Anyway my theory is that the two years must be aimed at developing countries who can’t feed their kids proper nutritious solids. I mean if you start weaning at six months and all you can give them is rice or potatoes then breast milk is probably better, right? I could be wrong and I could look into it more, but I don’t have time because I have a baby to look after. I convince myself I am right about this but I then read the UK is not great at breastfeeding their kids. I don’t mean we are bad at it like we spray people in the face, but we do it for the shortest time in the ‘developed’ world, or not at all.

I breast fed mine for a year but around seven months it got really tricky.  I remember  when Milk got a couple of teeth. As much as I rejoiced in those tiny little white bumps, I was soon cursing the day teething was successful. He started to test out his teeth on my nipple. Some people might enjoy being bitten on the nipple, but when a baby decides to bite your nipple as you are gently feeding him, it is a monumental shock – and it hurts a lot. It’s a pain which grows as the seconds pass. It’s like when you stub your toe on the corner of a chest of drawers and you yell out, but then the pain swells and you wonder if you have actually lost your foot.

Anyway, Milk was testing out his teeth, giving the odd nip here and there and I am wondering if I should take this as a sign to stop breast feeding. I live in fear of feeding him and every time I get my boob out his eyes gleam with recognition. It’s a little stressful, like if you gave your older kid cereal, and every day you wondered if they were going to head butt you as you passed them the bowl.

Gradually though I realise that maybe Milk just likes eating more than drinking.
“I think Milk is stopping breastfeeding I tell a Health Visitor at a children’s play group. “He’s been doing it for seven months and I think he has finished.”
“Well that’s up to you” she says and turns to face me, her eyes penetrating mine.
“Er, no I am saying I think he is stopping.” I speak clearly but my eyes are filling with tears.
The HV sees she has a bit of a wobbler on her hands. “Well it can happen naturally but have you changed your diet, or are you stressed? Sometimes these things can affect the milk supply.”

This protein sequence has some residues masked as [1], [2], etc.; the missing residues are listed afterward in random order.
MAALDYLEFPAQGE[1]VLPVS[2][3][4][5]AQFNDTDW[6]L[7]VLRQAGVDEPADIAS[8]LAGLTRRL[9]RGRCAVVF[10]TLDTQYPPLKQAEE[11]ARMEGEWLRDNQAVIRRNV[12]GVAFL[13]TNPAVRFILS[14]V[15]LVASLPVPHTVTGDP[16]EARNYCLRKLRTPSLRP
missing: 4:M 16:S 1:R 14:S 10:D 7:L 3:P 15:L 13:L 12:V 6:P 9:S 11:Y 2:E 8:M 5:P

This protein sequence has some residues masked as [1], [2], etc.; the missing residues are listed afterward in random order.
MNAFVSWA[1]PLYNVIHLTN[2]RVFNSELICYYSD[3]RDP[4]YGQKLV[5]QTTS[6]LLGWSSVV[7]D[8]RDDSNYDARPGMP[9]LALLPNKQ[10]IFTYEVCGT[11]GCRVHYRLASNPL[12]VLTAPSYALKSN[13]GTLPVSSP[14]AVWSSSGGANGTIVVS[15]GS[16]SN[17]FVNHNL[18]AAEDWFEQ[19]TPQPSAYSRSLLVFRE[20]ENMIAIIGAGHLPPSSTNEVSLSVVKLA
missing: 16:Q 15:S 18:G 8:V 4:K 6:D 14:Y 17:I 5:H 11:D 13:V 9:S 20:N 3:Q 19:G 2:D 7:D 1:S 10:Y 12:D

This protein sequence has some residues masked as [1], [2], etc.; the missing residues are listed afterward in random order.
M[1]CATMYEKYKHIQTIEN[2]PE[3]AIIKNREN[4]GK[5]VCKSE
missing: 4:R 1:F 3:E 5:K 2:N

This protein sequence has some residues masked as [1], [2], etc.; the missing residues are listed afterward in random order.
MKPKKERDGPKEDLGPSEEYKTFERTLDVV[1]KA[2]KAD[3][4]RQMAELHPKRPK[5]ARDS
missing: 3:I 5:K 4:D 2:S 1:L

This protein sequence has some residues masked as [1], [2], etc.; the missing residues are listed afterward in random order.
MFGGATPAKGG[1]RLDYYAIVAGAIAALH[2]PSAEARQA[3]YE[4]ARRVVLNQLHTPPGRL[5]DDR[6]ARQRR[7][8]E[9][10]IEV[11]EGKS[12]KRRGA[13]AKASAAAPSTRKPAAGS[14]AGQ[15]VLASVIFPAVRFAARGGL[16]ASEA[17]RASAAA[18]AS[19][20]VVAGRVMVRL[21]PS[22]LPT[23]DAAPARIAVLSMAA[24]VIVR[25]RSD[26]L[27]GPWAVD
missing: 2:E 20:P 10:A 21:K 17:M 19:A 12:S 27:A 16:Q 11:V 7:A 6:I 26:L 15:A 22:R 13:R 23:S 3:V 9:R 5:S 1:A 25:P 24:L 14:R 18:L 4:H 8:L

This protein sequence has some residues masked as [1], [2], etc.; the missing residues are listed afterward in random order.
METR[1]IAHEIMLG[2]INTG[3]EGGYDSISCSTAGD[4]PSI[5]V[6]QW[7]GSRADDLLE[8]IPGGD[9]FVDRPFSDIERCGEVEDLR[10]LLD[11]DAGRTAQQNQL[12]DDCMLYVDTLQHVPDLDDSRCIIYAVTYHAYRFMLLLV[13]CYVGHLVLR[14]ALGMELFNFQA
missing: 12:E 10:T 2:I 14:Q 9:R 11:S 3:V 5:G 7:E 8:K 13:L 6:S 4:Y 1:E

How would I know about my milk supply? It’s not like I can see a milkman delivering four pints and only two being drunk.
“I don’t know,” I say. “I mean maybe I’m a bit stressed.”
“With your husband?”
I think about my husband and how at the moment he is the only person I want to be around. It’s a strange assumption the HV is making, but maybe other blokes are arseholes to their tired, cranky emotional wives.
“No, with my baby”

As soon as the words leave my mouth I realise I shouldn’t have said them. I didn’t even really mean it, I just meant I was stressed with my baby biting my nipples. But the HV is onto me. She is looking at me more closely. She looks at Milk who is chewing a wooden brick on the floor.
She takes me by the elbow and turns me away from the rest of the bustle of the group.
“Do you feel close to tears or think harmful thoughts towards your baby at all?”
“No I don’t, I’m just trying to tell you he is biting me during breastfeeding and I think it may be because he wants to eat rather than drink.”
The HV looks almost disappointed and steps back. “Perfectly normal I’m afraid.”
“But painful none the less…” I add, hoping there may be some kind words coming.
“Yes but normal. Push on through I would, you’ve done well so far and the WHO…”
“…Yes I know all about that and the UK is very bad at breastfeeding, while the USA has a great record, but they also have a higher rate of toddlers shooting their mums dead.”
This completely stumps her. It takes her a while to compose herself. She manages a tight smile. “That’s because they have guns in America, and if you have guns you will use them.”
“Exactly,” I say “And if you have teeth…?”